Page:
"Men must teach each other that real men do not violate or oppress women – and that a woman’s place is not just in the home or the field, but in schools and offices and boardrooms."
Network of Men Leaders
The Secretary-General’s Network of Men Leaders
Too often, boys and young men are exposed to examples of sexist behaviour. Too often, boys and young men are taught to equate masculinity with the use of violence and dominance over women. Too often, such behaviour is met with silence and tolerated by other men, which serves only to normalize gender inequality and negative stereotypes.
However, many men are uncomfortable with stereotypical and violent behaviour towards women and would intervene if they believed other men would support them. Men can also be devastated by violence perpetrated against the women they care deeply about.
For many years, women around the world have led efforts to prevent and end violence, and today more and more men are adding their support to the women's movement. Men have a crucial role to play as fathers, friends, decision makers, and community and opinion leaders, in speaking out against violence against women and ensuring that priority attention is given to the issue. Importantly, men can provide positive role models for young men and boys, based on healthy models of masculinity.
As part of the growing effort to include men as part of the solution to ending violence against women, United Nations Secretary-General Ban Ki-moon launched his Network of Men Leaders. The Network supports the work of women around the world to defy destructive stereotypes, embrace equality, and inspire men and boys everywhere to speak out against violence.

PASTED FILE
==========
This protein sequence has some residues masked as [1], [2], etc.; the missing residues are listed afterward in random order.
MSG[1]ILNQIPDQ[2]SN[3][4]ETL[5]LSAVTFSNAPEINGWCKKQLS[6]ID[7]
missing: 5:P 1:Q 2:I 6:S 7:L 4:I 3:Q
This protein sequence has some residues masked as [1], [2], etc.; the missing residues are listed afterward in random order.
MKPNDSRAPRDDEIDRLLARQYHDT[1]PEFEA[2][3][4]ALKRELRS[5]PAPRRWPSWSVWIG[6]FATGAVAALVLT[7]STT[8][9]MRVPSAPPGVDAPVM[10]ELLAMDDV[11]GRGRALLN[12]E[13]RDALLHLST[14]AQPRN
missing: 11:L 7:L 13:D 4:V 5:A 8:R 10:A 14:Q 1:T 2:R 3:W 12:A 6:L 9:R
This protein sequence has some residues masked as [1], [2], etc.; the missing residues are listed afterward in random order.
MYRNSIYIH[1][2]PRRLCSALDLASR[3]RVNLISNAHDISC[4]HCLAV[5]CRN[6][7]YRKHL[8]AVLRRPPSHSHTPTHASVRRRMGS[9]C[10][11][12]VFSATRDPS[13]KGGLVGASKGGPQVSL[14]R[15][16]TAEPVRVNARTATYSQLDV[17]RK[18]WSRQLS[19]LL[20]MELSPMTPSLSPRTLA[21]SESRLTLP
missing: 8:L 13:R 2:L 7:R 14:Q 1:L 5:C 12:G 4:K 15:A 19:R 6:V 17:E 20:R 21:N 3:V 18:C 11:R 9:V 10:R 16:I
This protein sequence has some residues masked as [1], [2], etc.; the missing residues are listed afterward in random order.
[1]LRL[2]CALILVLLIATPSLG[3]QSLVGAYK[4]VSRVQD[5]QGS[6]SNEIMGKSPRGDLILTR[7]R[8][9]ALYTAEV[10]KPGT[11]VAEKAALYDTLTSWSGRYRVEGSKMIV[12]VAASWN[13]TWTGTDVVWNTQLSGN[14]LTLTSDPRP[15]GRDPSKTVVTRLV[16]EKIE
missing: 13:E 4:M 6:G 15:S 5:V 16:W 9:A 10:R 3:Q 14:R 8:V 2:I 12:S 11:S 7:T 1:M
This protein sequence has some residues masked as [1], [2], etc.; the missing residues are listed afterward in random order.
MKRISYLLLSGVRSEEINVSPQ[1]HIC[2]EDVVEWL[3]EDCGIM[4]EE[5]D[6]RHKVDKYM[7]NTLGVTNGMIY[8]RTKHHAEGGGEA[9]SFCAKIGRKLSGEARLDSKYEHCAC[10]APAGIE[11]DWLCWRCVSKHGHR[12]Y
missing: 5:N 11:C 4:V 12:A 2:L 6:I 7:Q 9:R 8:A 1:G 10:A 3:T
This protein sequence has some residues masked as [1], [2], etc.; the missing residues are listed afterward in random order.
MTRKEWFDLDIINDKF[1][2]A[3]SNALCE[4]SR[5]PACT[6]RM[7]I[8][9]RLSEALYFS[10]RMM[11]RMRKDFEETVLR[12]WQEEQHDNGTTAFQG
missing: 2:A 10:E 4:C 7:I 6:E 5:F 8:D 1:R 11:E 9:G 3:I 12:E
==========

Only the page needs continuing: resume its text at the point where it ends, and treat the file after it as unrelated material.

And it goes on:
The Leaders in this expanding Network – current and former politicians, civil society and youth activists, religious and community leaders, cultural figures and other prominent individuals – work in their spheres of influence to undertake specific actions to end violence against women, from raising public awareness, to advocating for adequate laws, to meeting with young men and boys, to holding governments accountable.
Reflecting the priority placed on ending violence against women and girls by the Secretary-General, the Network is just one initiative of his UNiTE to End Violence against Women campaign, which will run to 2015.
The Secretary-General launched the Network at UN Headquarters in New York on 24 November 2009, at the official observance of the 10th anniversary of the International Day for the Elimination of Violence against Women.